February 20, 2013

Journey Home program continues arts outreach at Estrella Jail

Posted: February 20, 2013
ASU Gammage's Journey Home works with inmates at Estrella Jail to enable these women to discover a personal sense of constructive identity.
For six weeks the inmates meet weekly and go through training in movement, visual arts, creative writing and storytelling, which will culminate in a performance that is open to the public.

For its 11th year, ASU Gammage’s program "Journey Home, an Arts Experience" for incarcerated women, will work with inmates, ages 18 to 50, at Estrella Jail to enable these women to discover a personal sense of constructive identity through movement, visual arts, creative writing and storytelling.

The program will culminate in a performance open to the public on March 30.

For six weeks leading up to the performance, inmates meet weekly for training. The intent is to help them build personal skills and self-esteem, and demonstrate alternative methods to avert destructive behavior through the arts – so that the women, then, begin to see themselves as productive, creative people.

This year’s theme is "Sacred Woman: Who you are is who you choose to be." These choices are made based on environment, experiences and exposure. Sacred Woman takes the women on a journey into their soul choices and seeks to shift their sense of self into one that serves their highest good.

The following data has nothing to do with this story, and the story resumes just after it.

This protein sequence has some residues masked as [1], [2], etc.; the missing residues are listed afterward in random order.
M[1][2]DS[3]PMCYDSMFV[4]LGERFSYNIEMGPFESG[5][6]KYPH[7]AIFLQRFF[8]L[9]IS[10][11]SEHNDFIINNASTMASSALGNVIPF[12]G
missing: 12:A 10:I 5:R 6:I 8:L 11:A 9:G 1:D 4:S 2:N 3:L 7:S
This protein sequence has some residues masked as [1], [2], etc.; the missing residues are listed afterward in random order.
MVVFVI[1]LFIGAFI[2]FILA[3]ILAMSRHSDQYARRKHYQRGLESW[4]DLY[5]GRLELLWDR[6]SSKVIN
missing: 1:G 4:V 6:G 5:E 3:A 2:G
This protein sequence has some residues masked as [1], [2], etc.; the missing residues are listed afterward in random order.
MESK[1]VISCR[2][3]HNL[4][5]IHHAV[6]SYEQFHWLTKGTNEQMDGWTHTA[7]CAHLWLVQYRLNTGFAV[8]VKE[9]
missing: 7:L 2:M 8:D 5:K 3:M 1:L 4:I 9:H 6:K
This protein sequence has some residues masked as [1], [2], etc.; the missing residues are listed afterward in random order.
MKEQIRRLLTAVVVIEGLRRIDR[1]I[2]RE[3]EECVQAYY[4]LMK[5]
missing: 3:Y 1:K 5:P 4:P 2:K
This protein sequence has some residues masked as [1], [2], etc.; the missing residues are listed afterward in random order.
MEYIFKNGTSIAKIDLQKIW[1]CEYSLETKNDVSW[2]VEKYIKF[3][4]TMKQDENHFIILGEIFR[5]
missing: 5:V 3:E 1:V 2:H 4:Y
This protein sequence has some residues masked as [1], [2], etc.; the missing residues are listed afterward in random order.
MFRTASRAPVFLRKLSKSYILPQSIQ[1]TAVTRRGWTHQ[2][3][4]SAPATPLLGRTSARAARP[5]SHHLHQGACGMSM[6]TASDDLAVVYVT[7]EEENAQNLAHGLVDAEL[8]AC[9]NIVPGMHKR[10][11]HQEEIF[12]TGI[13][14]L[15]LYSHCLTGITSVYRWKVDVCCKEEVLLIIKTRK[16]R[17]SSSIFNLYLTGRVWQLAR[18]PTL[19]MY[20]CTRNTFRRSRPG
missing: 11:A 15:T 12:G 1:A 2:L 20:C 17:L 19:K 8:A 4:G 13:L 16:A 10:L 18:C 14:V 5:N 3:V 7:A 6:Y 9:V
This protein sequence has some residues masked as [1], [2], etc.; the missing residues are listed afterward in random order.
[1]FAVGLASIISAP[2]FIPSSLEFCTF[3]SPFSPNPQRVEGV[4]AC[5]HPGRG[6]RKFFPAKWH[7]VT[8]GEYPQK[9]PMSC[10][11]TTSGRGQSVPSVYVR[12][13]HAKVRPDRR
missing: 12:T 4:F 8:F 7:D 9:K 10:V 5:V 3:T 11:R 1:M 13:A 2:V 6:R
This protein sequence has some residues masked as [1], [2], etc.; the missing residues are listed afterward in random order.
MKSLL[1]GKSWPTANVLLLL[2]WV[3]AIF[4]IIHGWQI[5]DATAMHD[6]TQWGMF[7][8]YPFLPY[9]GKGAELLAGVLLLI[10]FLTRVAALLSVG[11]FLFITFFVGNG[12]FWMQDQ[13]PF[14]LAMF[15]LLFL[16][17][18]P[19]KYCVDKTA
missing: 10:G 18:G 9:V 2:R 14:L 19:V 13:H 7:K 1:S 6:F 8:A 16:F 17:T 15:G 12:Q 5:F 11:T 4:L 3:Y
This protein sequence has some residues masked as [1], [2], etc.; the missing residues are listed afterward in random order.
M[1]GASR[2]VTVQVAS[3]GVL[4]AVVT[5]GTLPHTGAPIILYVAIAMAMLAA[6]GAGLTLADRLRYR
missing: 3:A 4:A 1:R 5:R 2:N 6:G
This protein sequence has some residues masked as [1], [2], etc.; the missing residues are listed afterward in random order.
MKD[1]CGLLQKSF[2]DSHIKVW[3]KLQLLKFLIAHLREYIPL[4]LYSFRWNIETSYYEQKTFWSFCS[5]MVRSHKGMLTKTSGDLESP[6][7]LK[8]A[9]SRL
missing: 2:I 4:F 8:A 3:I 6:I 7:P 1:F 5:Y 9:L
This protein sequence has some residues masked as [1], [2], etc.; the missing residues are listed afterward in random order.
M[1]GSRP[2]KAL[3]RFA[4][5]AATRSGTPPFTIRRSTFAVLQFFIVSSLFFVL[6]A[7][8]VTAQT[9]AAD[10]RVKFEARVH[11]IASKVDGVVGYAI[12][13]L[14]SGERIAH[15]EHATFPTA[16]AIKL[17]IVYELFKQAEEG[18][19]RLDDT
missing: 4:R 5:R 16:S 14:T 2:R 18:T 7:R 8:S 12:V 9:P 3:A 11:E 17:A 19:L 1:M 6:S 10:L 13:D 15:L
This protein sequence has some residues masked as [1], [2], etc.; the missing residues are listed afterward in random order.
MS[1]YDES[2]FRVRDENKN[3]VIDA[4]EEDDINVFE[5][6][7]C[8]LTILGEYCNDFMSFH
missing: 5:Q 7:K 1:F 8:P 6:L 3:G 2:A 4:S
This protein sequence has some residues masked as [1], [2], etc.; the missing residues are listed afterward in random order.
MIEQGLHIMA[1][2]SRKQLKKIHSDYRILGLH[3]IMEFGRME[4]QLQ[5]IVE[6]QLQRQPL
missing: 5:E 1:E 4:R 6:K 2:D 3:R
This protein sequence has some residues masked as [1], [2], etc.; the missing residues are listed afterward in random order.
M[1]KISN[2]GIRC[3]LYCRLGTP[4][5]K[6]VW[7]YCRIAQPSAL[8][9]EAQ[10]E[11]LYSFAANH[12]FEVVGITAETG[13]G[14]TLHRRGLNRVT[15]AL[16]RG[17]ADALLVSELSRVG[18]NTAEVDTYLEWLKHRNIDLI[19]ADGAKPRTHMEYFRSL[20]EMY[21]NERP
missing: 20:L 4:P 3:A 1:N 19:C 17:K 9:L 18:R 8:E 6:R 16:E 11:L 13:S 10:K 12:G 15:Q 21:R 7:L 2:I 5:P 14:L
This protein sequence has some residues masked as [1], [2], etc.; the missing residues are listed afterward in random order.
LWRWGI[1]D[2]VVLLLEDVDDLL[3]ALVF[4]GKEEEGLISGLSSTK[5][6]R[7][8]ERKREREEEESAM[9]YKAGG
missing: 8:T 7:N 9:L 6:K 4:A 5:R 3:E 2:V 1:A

The Journey Home team includes Fatimah Halim, writer/storyteller; Teniqua Broughton, movement specialist; and Imani O. Muhammad, psychotherapist/visual arts, who also conducts one-on-one consultation with each participant.

Colleen Jennings-Roggensack, ASU Gammage executive director, says Journey Home "allows these women to develop creative tools that can help them make positive choices, and encourages them to break the negative patterns that lead to incarceration. We are the only performing arts venue in the country doing work like this within the prison system; it goes back to our mission of connecting communities."

The program originated from dancer/choreographer Pat Graney’s national program “Keeping the Faith” prison project. For the past 11 years, ASU Gammage has sustained the event locally through Life Paradigms, Inc. The program has allowed the inmates to develop tools to make positive choices and encourages them to break the negative patterns in their lives.

The media is invited to witness the women’s final performance as well as observe some of the six-week workshops. Please RSVP to Dana McGuinness to guarantee a spot no later than March 9 at 480.965.1884 or dana.mcguinness@asu.edu

Dana McGuiness, dana.mcguinness@asu.edu
480-965-1884
ASU Gammage